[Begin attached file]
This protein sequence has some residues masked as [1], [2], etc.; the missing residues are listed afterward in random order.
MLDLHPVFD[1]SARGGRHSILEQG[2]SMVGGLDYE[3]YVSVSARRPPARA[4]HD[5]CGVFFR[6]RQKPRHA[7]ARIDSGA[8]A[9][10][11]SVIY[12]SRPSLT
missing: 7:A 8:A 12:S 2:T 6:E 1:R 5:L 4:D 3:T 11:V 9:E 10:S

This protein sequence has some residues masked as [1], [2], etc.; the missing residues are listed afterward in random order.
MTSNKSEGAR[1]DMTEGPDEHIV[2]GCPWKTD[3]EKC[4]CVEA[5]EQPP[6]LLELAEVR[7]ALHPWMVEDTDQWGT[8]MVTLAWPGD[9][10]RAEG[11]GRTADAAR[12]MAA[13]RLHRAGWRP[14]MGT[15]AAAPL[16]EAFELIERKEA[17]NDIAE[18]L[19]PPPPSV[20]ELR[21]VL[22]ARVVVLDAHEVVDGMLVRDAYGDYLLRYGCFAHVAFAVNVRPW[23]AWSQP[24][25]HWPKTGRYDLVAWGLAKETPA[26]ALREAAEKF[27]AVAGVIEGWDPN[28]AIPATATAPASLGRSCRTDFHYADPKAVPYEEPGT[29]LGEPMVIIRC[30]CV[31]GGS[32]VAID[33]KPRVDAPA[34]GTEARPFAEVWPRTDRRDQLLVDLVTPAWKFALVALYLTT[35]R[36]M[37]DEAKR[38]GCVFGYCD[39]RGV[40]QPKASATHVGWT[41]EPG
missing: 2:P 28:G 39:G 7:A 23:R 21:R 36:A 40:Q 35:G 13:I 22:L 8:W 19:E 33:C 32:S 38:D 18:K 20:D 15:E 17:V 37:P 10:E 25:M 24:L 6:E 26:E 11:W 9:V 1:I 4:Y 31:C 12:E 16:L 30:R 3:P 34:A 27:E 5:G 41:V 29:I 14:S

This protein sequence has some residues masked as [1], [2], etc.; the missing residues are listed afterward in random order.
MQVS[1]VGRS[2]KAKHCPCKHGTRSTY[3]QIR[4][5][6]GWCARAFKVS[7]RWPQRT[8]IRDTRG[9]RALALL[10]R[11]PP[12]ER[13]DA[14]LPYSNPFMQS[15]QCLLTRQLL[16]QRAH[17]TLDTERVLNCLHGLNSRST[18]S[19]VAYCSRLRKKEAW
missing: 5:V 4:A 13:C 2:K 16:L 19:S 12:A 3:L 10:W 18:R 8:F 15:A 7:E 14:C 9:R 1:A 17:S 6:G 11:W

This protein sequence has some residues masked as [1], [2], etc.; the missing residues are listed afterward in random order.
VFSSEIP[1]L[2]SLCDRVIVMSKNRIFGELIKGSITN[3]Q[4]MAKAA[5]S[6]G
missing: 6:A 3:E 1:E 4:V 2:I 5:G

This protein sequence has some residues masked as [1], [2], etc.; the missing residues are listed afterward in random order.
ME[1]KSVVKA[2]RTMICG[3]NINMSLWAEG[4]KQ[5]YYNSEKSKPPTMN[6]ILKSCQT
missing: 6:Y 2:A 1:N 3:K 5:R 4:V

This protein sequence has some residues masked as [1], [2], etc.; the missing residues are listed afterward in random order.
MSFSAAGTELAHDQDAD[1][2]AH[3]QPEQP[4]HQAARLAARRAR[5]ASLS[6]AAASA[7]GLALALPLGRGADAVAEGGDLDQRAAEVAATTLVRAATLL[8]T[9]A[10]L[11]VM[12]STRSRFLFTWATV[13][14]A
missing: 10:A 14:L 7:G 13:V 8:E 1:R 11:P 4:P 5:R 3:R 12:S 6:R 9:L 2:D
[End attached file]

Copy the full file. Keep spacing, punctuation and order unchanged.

This protein sequence has some residues masked as [1], [2], etc.; the missing residues are listed afterward in random order.
MLDLHPVFD[1]SARGGRHSILEQG[2]SMVGGLDYE[3]YVSVSARRPPARA[4]HD[5]CGVFFR[6]RQKPRHA[7]ARIDSGA[8]A[9][10][11]SVIY[12]SRPSLT
missing: 7:A 8:A 12:S 2:T 6:E 1:R 5:L 4:D 3:T 11:V 9:E 10:S

This protein sequence has some residues masked as [1], [2], etc.; the missing residues are listed afterward in random order.
MTSNKSEGAR[1]DMTEGPDEHIV[2]GCPWKTD[3]EKC[4]CVEA[5]EQPP[6]LLELAEVR[7]ALHPWMVEDTDQWGT[8]MVTLAWPGD[9][10]RAEG[11]GRTADAAR[12]MAA[13]RLHRAGWRP[14]MGT[15]AAAPL[16]EAFELIERKEA[17]NDIAE[18]L[19]PPPPSV[20]ELR[21]VL[22]ARVVVLDAHEVVDGMLVRDAYGDYLLRYGCFAHVAFAVNVRPW[23]AWSQP[24][25]HWPKTGRYDLVAWGLAKETPA[26]ALREAAEKF[27]AVAGVIEGWDPN[28]AIPATATAPASLGRSCRTDFHYADPKAVPYEEPGT[29]LGEPMVIIRC[30]CV[31]GGS[32]VAID[33]KPRVDAPA[34]GTEARPFAEVWPRTDRRDQLLVDLVTPAWKFALVALYLTT[35]R[36]M[37]DEAKR[38]GCVFGYCD[39]RGV[40]QPKASATHVGWT[41]EPG
missing: 2:P 28:G 39:G 7:A 23:R 21:R 36:A 40:Q 35:G 13:I 22:L 8:W 19:E 33:C 32:S 38:D 18:K 20:D 15:E 17:V 37:P 10:E 25:M 24:L 6:E 26:E 11:W 9:V 1:I 4:Y 31:C 12:E 16:L 30:R 3:P 34:A 27:E 5:G 41:V 29:I 14:S

This protein sequence has some residues masked as [1], [2], etc.; the missing residues are listed afterward in random order.
MQVS[1]VGRS[2]KAKHCPCKHGTRSTY[3]QIR[4][5][6]GWCARAFKVS[7]RWPQRT[8]IRDTRG[9]RALALL[10]R[11]PP[12]ER[13]DA[14]LPYSNPFMQS[15]QCLLTRQLL[16]QRAH[17]TLDTERVLNCLHGLNSRST[18]S[19]VAYCSRLRKKEAW
missing: 5:V 4:A 13:C 2:K 16:L 19:S 12:A 3:L 10:W 18:R 8:F 15:A 7:E 14:C 9:R 1:A 17:S 6:G 11:W

This protein sequence has some residues masked as [1], [2], etc.; the missing residues are listed afterward in random order.
VFSSEIP[1]L[2]SLCDRVIVMSKNRIFGELIKGSITN[3]Q[4]MAKAA[5]S[6]G
missing: 6:A 3:E 1:E 4:V 2:I 5:G

This protein sequence has some residues masked as [1], [2], etc.; the missing residues are listed afterward in random order.
ME[1]KSVVKA[2]RTMICG[3]NINMSLWAEG[4]KQ[5]YYNSEKSKPPTMN[6]ILKSCQT
missing: 6:Y 2:A 1:N 3:K 5:R 4:V

This protein sequence has some residues masked as [1], [2], etc.; the missing residues are listed afterward in random order.
MSFSAAGTELAHDQDAD[1][2]AH[3]QPEQP[4]HQAARLAARRAR[5]ASLS[6]AAASA[7]GLALALPLGRGADAVAEGGDLDQRAAEVAATTLVRAATLL[8]T[9]A[10]L[11]VM[12]STRSRFLFTWATV[13][14]A
missing: 10:A 14:L 7:G 13:V 8:E 1:R 11:P 4:P 5:R 3:R 12:S 6:R 9:L 2:D